Towards optimizing single pulse electrical stimulation: High current intensity, short pulse width stimulation most effectively elicits evoked potentials
Cortico-cortical evoked potential; Effective connectivity; Intracranial EEG; Single pulse electrical stimulation
BACKGROUND: While single pulse electrical stimulation (SPES) is increasingly used to study effective connectivity, the effects of varying stimulation parameters on the resulting cortico-cortical evoked potentials (CCEPs) have not been systematically explored. OBJECTIVE: We sought to understand the interacting effects of stimulation pulse width, current intensity, and charge on CCEPs through an extensive testing of this parameter space and analysis of several response metrics. METHODS: We conducted SPES in 11 patients undergoing intracranial EEG monitoring using five combinations of current intensity (1.5, 2.0, 3.0, 5.0, and 7.5 mA) and pulse width at each of three charges (0.750, 1.125, and 1.500 μC/phase) to study how CCEP amplitude, distribution, latency, morphology, and stimulus artifact amplitude vary with each parameter. RESULTS: Stimulations with a greater charge or a greater current intensity and shorter pulse width at a given charge generally resulted in greater CCEP amplitudes and spatial distributions, shorter latencies, and increased waveform correlation. These effects interacted such that stimulations with the lowest charge and highest current intensities resulted in greater response amplitudes and spatial distributions than stimulations with the highest charge and lowest current intensities. Stimulus artifact amplitude increased with charge, but this could be mitigated by using shorter pulse widths. CONCLUSIONS: Our results indicate that individual combinations of current intensity and pulse width, in addition to charge, are important determinants of CCEP magnitude, morphology, and spatial extent. Together, these findings suggest that high current intensity, short pulse width stimulations are optimal SPES settings for eliciting strong and consistent responses while minimizing charge.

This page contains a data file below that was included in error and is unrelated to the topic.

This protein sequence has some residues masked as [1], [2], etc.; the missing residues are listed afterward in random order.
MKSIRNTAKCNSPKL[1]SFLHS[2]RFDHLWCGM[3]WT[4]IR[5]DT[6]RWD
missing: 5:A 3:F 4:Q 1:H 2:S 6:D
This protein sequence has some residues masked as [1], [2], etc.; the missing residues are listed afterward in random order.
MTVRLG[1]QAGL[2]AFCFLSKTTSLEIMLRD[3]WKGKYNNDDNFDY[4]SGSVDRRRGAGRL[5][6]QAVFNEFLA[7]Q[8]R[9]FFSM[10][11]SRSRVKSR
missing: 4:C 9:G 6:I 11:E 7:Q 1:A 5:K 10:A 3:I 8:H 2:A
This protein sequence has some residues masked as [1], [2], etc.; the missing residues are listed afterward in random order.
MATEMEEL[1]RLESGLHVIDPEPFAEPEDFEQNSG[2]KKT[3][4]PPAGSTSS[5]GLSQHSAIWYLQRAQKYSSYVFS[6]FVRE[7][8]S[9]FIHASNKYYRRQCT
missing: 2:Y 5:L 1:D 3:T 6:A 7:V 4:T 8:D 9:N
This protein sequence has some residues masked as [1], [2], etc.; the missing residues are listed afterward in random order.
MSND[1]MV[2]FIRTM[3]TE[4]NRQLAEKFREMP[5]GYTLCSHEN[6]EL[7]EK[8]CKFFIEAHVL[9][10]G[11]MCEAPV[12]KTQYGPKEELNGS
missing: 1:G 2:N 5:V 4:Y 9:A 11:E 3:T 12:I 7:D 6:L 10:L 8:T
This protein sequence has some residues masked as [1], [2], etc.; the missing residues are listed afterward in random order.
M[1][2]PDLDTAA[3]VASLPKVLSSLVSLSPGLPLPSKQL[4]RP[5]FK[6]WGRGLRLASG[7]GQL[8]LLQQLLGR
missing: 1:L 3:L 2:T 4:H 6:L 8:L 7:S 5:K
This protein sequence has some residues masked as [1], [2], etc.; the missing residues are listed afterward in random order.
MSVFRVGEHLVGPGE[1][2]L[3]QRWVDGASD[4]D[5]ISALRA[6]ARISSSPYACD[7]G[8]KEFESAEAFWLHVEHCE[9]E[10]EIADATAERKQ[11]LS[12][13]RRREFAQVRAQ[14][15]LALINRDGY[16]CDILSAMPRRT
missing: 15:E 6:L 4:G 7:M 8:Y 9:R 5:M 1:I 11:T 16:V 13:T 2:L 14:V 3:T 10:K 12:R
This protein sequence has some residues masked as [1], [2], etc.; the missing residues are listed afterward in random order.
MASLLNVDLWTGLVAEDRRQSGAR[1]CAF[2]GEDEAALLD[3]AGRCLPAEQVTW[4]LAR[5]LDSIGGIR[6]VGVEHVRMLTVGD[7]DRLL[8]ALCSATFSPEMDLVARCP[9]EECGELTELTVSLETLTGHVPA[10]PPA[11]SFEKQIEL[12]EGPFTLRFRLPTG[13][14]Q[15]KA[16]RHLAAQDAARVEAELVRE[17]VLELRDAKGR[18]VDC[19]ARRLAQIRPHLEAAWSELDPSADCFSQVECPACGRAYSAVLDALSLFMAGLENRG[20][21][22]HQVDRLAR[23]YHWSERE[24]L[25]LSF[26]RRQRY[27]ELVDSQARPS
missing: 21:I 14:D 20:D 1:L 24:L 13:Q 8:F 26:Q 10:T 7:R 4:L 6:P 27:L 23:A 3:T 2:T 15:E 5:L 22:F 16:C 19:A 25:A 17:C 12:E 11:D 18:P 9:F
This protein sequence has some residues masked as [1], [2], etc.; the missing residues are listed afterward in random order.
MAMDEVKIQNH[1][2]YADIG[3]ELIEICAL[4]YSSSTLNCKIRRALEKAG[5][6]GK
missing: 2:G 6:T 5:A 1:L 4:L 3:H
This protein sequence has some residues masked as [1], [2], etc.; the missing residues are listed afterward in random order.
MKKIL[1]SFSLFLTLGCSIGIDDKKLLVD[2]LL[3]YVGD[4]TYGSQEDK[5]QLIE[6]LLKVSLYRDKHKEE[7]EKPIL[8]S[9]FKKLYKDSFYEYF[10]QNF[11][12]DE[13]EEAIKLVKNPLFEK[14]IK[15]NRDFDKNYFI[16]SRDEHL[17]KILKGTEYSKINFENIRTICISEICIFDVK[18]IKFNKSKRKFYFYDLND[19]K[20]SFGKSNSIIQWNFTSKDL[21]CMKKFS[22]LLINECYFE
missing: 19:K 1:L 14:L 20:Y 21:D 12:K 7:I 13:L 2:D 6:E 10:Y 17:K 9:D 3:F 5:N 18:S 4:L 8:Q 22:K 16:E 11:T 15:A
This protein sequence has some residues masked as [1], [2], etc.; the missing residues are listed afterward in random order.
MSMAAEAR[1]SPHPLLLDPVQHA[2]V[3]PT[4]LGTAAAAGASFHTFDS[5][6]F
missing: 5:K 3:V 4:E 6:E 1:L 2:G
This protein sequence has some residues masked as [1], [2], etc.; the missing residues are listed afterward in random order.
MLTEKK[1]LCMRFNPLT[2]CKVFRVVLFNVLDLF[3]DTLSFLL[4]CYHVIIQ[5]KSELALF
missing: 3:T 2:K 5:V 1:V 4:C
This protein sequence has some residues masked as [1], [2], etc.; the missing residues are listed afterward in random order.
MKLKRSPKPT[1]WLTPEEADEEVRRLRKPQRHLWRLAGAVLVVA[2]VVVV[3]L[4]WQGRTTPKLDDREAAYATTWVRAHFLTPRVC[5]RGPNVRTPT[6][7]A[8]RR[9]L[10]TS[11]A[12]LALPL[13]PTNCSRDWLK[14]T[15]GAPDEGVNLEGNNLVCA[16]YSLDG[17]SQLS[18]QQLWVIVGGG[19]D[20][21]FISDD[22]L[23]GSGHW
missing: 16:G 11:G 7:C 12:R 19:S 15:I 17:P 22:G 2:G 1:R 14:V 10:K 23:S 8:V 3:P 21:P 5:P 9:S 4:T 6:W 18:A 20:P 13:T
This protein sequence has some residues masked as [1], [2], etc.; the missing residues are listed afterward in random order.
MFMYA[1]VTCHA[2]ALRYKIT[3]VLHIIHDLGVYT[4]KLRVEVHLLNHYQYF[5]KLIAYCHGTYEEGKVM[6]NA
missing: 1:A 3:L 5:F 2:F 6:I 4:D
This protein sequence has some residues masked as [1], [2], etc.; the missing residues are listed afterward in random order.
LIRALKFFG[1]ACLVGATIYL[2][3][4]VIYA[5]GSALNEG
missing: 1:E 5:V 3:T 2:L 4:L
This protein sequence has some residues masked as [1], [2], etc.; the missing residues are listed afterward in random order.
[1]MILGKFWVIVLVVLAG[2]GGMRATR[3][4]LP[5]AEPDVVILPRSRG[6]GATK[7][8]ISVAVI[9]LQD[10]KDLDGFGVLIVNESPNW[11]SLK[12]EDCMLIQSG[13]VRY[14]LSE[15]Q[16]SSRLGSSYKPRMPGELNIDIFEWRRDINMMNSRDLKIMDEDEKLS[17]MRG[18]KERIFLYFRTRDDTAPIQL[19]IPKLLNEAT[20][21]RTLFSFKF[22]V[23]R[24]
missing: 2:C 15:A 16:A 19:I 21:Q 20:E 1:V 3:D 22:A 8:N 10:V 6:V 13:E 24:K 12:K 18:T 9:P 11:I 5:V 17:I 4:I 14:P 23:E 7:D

Hays, Mark A.; Kamali, Golnoosh; Koubeissi, Mohamad Z.; Sarma, Sridevi V.; Crone, Nathan E.; Smith, Rachel J.; and Kang, Joon Y., "Towards optimizing single pulse electrical stimulation: High current intensity, short pulse width stimulation most effectively elicits evoked potentials" (2023). GW Authored Works. Paper 2958.